Your Receptivity Level

By David BreslowOctober 3, 2007, 4:00 pm
Your Receptivity Level
 
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And now todays article
 
How receptive are you to new insights or information that can help you truly improve your game? This is an important question because your receptivity level has everything to do with how quickly you turn poor performances into great performances.
 
Every golfer is different. Some golfers are very receptive to anything that will help them perform better and others are not. Over the years, Ive discovered there are 3 common levels of receptivity that golfers of all levels demonstrate whether they are professional or amateur; high handicap or low handicap.
 
The 3 receptivity levels are:
 
1.The Been There; Done That mindset
 
The mantra for this mindset is, What are you going to tell me I dont already know? This mindset tends to be closed to new insight and information because they assume theyve heard it all before. This mindset can be more stubborn and resist easily. Because of this; they are not very receptive to information and therefore do not use it in a way that helps their game really take off.
 
2.The Editor
 
The mantra for this mindset is, If I like what I hear Ill consider it; if not, I wont. The Editor might be the most common mindset because we are used to filtering what we hear and see. The problem with this mindset is that it is based on a set of preconceived notions that may or may not (which is most often the case) be true. If it fits our preconceived notion about things we might consider it to be acceptable. If it does not fit our preconceived notion about things we tend to dismiss it. The Editor is not a very receptive mindset either because it is only receptive to insight and information if it decides its worthy. The problem arises when the Editor makes snap judgments about whether something is worthy or not and as a result; may miss the real value and impact on their game.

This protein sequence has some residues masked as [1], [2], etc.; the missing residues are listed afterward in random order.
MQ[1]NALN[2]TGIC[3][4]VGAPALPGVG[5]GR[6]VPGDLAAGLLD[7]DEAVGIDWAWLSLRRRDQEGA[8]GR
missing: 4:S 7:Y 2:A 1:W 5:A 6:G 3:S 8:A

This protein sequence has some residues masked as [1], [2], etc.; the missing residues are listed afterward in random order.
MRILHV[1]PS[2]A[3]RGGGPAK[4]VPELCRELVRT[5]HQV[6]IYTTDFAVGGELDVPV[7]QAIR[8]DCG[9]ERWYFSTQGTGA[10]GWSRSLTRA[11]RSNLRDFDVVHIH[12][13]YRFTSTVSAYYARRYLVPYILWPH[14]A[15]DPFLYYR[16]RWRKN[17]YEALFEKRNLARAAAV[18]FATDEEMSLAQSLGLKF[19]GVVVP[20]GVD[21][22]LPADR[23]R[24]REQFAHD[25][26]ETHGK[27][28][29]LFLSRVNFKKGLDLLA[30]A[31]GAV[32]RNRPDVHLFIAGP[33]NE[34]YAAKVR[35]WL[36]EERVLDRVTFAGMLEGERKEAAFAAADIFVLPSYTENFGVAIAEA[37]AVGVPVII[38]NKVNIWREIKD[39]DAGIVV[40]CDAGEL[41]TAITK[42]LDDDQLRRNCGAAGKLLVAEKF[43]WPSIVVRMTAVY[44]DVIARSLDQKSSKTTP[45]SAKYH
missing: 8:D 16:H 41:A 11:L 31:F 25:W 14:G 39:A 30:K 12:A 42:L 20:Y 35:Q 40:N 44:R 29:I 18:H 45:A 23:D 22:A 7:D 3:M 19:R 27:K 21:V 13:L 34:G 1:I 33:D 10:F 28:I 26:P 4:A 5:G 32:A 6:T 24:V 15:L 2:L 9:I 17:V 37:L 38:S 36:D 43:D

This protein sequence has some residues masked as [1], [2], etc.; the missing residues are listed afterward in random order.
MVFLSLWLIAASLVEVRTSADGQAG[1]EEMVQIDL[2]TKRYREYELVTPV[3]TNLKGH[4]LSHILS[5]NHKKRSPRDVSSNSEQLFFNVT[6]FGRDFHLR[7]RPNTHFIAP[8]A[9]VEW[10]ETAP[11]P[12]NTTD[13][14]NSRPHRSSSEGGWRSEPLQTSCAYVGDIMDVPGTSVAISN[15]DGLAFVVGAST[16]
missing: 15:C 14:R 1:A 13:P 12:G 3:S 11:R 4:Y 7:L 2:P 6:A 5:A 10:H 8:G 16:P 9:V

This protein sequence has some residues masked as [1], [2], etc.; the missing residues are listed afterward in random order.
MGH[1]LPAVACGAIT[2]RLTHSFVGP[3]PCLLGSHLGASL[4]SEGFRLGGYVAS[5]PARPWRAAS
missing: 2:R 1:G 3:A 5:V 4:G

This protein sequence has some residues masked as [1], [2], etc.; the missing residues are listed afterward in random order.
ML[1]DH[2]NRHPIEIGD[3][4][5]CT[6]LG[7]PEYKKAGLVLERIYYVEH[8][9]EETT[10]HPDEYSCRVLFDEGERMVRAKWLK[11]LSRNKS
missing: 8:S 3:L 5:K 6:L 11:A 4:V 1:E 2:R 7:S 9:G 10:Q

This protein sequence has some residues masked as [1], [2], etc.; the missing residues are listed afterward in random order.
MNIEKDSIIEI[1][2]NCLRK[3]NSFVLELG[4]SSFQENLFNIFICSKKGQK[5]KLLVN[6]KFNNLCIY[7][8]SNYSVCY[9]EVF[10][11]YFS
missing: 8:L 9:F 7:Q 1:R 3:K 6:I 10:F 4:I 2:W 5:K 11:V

3.The Beginners Mind
 
The mantra for this mindset is, Let me be honest about myself and see how this might be true for me and benefit me the most I first heard the phrase, Beginners Mind when reading material on Eastern Medicine and philosophies. It is a staple learning mindset in that culture for martial arts or any mind/body training. They teach this because a Beginners Mind is an open mind. It is also a receptive mind but it is not a door mat either. The Beginners Mind still questions and doubts but the real difference is; it questions to see how things CAN fit rather than why they WONT fit. This is a very important distinction to make between this mindset and the Been There; Done That and Editor levels of receptivity.
 
When working with any level client from pro to amateur, it is important to determine their level of receptivity. I know the first two on the list above will create a more difficult road for themselves while the Beginners Mind will allow that person to see changes and improvements more quickly.
 
What is your dominant mindset and level of receptivity? It is an interesting question to ask yourself both on and off the golf course!
 
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    Copyright 2007 All Rights Reserved. David Breslow is a national speaker, author and Performance Coach. His book, Wired To Win is available at 888.280.7715 or online by clicking here. His clients include professional athletes (PGA, LPGA, other sports) as well as Business Organizations. He brings a fresh, direct, no-nonsense revolutionary approach to unleashing Human Performance helping people make quicker and more powerful shifts in attitude, behavior, action and impact on others. His articles are read by over 400,000 people per month on The Golf Channel website and David frequently speaks to organizations of all sizes who want to create real shifts in how people, think, feel and perform every day. For more info on E-Books, Free Monthly TeleSeminars, One on One Coaching and Presentations; please visit: www.theflowzone.net or email: David@theflowzone.net or call: 847.681.1698.
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    The Open 101: A guide to the year's third major

    By Golf Channel DigitalJuly 16, 2018, 9:30 am

    Take a look at some answers to frequently asked questions about The Open:

    What's all this "The Open" stuff? I thought it was the British Open.